Cooper: ‘This is going to leave a scar, no doubt’

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CHICAGO — And then, there’s the losing side.

In the wake of their loss to Chicago in Game 6 of the Stanley Cup Final on Monday night, the Lightning were forced to do what the losing team does: watch someone else celebrate, listen to the cheers from the dressing room, and wait to field the questions.

Not just any questions, but those questions. The ones nobody likes to ask and even fewer like to answer.

How does it feel? What do you say? How much does it hurt? Can you describe your emotions?

Jon Cooper, credit to him, tried his best to respond.

“We’ve got a group of young men in there, but they’re kids at heart, and they’re crushed,” he said. “It was really hard to look at them and see how crushed they truly are. I’m crushed for two other people. I’m crushed for [assistant coach] Rick Bowness. I envisioned handing him the Stanley Cup. And I’m crushed for [other assistant] Steve Thomas because I envisioned doing the same thing. Guys have been in this league for a long time and you just want to see other people succeed and be a part of the success.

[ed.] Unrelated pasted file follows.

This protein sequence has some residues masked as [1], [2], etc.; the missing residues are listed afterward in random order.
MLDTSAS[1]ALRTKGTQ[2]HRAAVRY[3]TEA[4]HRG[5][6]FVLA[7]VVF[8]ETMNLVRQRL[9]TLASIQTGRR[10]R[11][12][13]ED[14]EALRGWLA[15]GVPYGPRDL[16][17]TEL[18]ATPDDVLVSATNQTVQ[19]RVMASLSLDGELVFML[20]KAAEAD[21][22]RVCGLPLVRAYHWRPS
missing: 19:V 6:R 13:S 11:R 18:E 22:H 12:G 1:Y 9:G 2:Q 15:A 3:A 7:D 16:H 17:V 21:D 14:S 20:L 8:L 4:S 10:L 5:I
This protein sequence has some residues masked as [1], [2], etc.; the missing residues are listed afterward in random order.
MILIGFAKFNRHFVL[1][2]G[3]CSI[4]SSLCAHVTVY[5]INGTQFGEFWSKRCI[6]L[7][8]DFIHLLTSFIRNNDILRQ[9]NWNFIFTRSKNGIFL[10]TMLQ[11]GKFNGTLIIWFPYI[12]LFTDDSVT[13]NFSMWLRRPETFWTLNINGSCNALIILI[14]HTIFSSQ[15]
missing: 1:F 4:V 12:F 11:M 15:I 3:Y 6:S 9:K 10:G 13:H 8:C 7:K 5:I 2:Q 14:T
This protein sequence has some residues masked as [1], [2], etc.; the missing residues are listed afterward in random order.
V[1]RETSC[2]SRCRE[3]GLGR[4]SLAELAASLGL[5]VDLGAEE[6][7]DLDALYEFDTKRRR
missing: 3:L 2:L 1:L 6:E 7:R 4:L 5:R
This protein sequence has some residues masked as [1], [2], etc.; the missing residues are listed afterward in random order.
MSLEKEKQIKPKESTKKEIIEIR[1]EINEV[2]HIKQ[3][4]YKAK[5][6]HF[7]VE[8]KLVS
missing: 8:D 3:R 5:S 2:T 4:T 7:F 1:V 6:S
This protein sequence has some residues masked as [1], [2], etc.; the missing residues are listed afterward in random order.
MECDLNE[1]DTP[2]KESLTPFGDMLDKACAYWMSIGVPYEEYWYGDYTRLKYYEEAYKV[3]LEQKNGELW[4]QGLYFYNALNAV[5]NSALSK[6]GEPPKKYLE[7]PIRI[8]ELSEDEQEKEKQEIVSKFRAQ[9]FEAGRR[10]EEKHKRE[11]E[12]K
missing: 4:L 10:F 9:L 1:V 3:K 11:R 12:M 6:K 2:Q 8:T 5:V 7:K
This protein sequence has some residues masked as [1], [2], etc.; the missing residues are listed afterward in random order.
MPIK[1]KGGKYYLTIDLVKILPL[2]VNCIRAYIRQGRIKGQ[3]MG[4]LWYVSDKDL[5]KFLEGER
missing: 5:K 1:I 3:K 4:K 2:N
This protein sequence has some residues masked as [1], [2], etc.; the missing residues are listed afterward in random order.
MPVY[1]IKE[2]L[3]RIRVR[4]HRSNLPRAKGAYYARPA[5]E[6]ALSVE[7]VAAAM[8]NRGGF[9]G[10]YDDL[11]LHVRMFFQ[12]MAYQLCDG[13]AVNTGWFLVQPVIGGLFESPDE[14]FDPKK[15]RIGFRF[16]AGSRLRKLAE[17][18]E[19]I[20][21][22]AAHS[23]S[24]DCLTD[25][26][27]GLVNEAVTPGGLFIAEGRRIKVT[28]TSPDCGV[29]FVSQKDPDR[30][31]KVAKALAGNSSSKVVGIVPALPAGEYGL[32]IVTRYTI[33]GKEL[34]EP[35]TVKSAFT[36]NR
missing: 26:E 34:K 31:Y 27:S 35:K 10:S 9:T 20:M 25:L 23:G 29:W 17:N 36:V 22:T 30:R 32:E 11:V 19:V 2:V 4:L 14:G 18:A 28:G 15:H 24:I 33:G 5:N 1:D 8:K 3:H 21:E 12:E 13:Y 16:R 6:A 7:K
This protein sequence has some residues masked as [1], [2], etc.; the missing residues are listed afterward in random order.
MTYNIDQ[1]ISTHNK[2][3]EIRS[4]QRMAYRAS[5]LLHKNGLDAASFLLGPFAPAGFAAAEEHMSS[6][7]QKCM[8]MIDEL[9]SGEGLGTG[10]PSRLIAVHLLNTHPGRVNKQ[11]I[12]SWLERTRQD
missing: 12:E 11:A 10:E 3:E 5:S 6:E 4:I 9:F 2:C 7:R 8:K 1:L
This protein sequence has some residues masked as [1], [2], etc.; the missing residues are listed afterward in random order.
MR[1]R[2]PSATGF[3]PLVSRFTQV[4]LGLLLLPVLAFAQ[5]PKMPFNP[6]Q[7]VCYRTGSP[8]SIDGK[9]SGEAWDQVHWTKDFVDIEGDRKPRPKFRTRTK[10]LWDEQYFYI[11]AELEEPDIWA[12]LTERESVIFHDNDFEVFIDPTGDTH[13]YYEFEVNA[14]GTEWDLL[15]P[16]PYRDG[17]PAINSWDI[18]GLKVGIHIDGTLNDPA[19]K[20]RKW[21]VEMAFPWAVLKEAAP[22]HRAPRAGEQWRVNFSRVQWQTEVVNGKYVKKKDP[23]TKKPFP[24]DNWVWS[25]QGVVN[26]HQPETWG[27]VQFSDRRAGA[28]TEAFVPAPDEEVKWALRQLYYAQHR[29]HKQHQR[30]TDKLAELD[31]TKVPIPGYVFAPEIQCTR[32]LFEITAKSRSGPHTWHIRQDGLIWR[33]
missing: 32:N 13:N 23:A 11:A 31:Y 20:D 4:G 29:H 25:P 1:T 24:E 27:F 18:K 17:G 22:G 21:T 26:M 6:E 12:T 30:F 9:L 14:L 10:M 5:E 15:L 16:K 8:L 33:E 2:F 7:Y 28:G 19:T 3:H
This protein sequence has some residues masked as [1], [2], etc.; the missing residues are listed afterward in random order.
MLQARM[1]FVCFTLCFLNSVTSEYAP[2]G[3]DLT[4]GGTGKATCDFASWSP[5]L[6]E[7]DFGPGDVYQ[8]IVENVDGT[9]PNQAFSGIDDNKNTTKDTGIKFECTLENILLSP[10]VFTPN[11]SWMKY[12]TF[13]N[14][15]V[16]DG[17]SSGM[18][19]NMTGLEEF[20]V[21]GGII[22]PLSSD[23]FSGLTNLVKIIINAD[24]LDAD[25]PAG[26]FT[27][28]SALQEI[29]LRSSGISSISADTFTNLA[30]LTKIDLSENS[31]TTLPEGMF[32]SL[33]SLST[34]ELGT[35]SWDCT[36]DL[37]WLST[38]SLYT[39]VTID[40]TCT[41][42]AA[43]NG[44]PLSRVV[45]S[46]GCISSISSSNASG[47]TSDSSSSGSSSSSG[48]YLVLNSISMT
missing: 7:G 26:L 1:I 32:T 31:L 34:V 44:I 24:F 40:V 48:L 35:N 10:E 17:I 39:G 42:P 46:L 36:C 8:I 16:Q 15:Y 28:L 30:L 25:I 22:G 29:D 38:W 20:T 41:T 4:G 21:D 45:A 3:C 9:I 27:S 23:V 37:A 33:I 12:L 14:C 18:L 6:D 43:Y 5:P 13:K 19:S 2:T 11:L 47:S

“Maybe we’ll look back weeks from now and somewhat treasure what we accomplished. But we’ve got unfinished business to do. The Montreal series last year stung, but that pales in comparison to what this feels like.”

The Lightning were visibly gutted following tonight’s 2-0 loss — the first time they’d been shut out in 19 playoff games. That lack of offense was a recurring theme over the final three games of this series, all Chicago wins; the Bolts only put two pucks past Corey Crawford through Games 4-6, with captain and former 60-goal man Steve Stamkos failing to find the back of the net all series.

“Ultimately, we didn’t score enough,” Cooper admitted. “If you would have told me at the beginning of the playoffs that we were going to be the team that scored one goal in the last two games, that wasn’t our MO.

“We were only giving up two goals a game. When this team only gives up two, we win a majority of those games. The pucks just didn’t go in for us. It was a tough time for us to go cold, have the well go dry, especially since we carried this on the whole year.”

Ultimately, this will serve as a learning experience for the Bolts. The team is young, talented and thanks to GM Steve Yzerman’s managerial savvy, well-positioned to remain a title contender in a salary cap world.

But that’s of little condolence on a night when their Stanley Cup dreams were dashed away.

“This is going to leave a scar,” Cooper said. “No doubt.”